Alarming rise in child soldiers


Children are becoming deliberate targets of war, with more than 2 million killed in the last decade, 10 million severely traumatised and hundreds of thousands more involved in actual fighting, according to the United Nations Children's Fund.

Commemorating its 50th anniversary, Unicef has launched a 10-point anti- war agenda, aiming to reduce the impact of armed conflict on children.

In its latest annual report, The State of the World's Children 1996, it says: "It is the single characteristic of warfare in our time that children suffer most ... The death and suffering of children cannot be tolerated." The report was launched in London yesterday.

Children have always been caught up in war but the dangers have been intensified. In the First World War civilians accounted for 14 per cent of the victims. By the Second World War it was close to 70 per cent and by 1990 almost 90 per cent.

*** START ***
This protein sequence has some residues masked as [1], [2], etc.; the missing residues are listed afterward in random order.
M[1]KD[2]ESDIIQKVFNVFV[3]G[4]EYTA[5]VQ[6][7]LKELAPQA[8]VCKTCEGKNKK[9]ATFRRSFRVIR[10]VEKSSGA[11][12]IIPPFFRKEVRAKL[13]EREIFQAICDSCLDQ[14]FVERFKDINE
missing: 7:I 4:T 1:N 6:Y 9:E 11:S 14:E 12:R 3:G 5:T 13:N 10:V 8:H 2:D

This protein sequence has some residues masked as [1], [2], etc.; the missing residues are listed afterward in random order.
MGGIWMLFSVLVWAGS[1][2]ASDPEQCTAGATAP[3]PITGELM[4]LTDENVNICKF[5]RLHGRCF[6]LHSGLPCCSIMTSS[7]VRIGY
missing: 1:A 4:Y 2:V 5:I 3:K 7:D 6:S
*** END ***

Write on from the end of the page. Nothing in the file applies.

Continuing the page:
In the last decade it is estimated that 2 million children have been killed, 4-5 million disabled, 12 million made homeless, more than 1 million orphaned or separated from their parents and some 10 million psychologically traumatised.

One of the most disturbing developments is the "frightening escalation" in the use of children as soldiers. In 1988 alone 200,000 were fighting. In 1986, the Uganda National Resistance Army had 3,000 child soldiers. In Angola 7 per cent of children had fired a weapon at someone, according to a survey in 1995.

"Children have no place fighting in wars," Carol Bellamy, Unicef's executive director, said. "Yet thousands, even hundreds of thousands, do fight." She called for an optional protocol to the Convention on the Rights of the Child raising the minimum age for military recruitment from 15 to 18.

8 The State of the World's Children 1996; Unicef; pounds 5.95

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